See, the elderly couple who ventured into the franchise this year are from Ottumwa. They drive a good two hours to the mall every day and stand in their white See’s candy lab coats, holding out baskets of lollipops for passersby. This poor couple, the cashier confided to me, will most likely not be back next year. The See’s candy franchise has taken its toll—all that winter driving, varicose veins and such. Poor dears, I thought. And then, poor me, because how will I get See’s candy locally ever ever again? How will I get it without having to pay a 20$ shipping fee from Chicago or California? My purchase today at the See’s candy kiosk wasn’t even for myself—it was a gift. A box of milk chocolate Bordeaux for not-me because I shopped whilst hanging on to the illusion that See’s might be at my disposal at least 3 months out of the upcoming year. And so I was truly forlorn at the news whispered to me by the young cashier. Childhood nostalgia for See’s kicked into high gear.
That's when I had this brief and fleeting idea: *I* could run my own kiosk. And then I could have as much See’s as I wanted.
But, I would probably gain thirty pounds. And I hate the mall at Christmas time.
So I went home and put my packages away, feeling so terribly sorry for myself and the See’s candy deficit in my life that I began to hear voices. The milk chocolate Bordeaux was actually calling my name! At first I couldn’t believe it—these things don’t happen in real life, I told myself. Christmas presents can't really come alive. Tsk.
But, the ethereal reach of a box of candy across the house, from my office where they were stowed away to the kitchen where I put away dinner leftovers became a thing of substance. This box, this gift for a dear relative, was asking me to do something unthinkable, something terrible awful. Oh dear God. I argued with it, chastised the perversion of its thinking. And then I asked the husband:Would you hate me for eating this [$17 box of] See’s Candy?
(A quick aside: It’s better to ask these sorts of questions with melodrama. If I’d asked, for instance:Do you think I should eat Aunt Ione’s box of Christmas chocolates?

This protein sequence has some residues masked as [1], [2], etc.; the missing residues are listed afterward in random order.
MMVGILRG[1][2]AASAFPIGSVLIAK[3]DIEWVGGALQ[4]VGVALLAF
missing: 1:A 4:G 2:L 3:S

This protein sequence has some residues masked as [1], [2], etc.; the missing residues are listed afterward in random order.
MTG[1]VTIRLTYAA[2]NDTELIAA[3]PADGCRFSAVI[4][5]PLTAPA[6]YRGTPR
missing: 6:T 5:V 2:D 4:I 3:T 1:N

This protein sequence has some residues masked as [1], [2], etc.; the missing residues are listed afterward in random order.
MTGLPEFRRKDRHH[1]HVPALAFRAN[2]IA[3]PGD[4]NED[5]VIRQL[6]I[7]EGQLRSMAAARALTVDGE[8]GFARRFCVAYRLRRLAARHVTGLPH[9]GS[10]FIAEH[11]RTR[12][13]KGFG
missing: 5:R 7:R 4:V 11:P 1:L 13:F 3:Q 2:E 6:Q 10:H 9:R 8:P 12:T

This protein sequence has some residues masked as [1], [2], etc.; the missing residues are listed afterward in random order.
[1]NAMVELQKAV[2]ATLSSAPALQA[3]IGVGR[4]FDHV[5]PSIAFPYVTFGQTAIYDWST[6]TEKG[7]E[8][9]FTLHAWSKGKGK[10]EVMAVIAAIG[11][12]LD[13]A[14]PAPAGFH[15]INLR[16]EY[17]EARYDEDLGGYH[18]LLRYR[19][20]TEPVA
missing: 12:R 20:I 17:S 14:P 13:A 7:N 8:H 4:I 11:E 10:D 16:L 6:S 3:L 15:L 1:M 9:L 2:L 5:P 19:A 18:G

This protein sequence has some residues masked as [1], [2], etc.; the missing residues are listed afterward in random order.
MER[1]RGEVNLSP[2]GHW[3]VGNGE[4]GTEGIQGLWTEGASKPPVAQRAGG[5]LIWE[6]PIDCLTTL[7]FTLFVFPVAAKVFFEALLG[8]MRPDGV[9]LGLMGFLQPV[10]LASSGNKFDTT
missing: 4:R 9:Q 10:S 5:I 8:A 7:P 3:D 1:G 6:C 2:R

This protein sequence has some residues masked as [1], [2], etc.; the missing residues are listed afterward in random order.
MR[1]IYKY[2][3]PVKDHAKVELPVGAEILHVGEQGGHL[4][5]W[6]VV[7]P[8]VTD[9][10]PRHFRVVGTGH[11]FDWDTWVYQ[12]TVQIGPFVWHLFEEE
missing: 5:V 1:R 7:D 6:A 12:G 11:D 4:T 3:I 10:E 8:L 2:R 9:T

--well, a five-year-old could give you the right answer in no time flat.)Would you hate me? Well, that’s just the right cocktail of self-pity mixed with desire and fear of rejection to make a husband tell his wife, practically, No, honey, you go right ahead. Btw, I love you sooo much.
I couldn’t live with the shame of eating someone else's Christmas present in front of him. So I waited 'til he left. And then I did it. Sunk my teeth into that soft center and gave myself the biggest bite on the inside of my cheek to date. Chocolate mingled with the taste of blood. But despite accounting for the blood-chocolate combo, something else just didn’t seem right. And wouldn't you know it, I'd bought the wrong candy, and by “wrong” I mean not the kind I thought I was buying. It lacked chocolate in its gooey center. And it tasted like it’d been in its Christmas wrapper since August, when the factory got ‘em all prepped and ready for the holiday kiosk.
Stupid $17 box of talking chocolates. I'm gonna cut your throat out.In other breaking news, I’m charmed by our neighborhood’s display of outdoor holiday lights. You know how our minds free associate and leap to all sorts of random hypotheses throughout the day? Well, today, I thought: people who put up Christmas lights must be nice. Nice nice. Bring-meals-to-sick people nice. Rescue-a-mutt-from-a-well nice. And if I was stranded on the road, my car engine on fire, my children in tow on a bitterly cold winter’s night, you know which house I’d stop in for help at? Not the one with the people who couldn’t be bothered, the people who didn’t have the time, energy, or emotional resources to string up a Wal-mart rendition of baby Jesus lit up like a Broadway stage. Nope. I’d stop by the house with the well-lit Santa sleigh/reindeer combo in the front yard and hope the residents there (or Santa) would give me a lift home.
(See's candy update: I’m on my
sixth seventh piece.)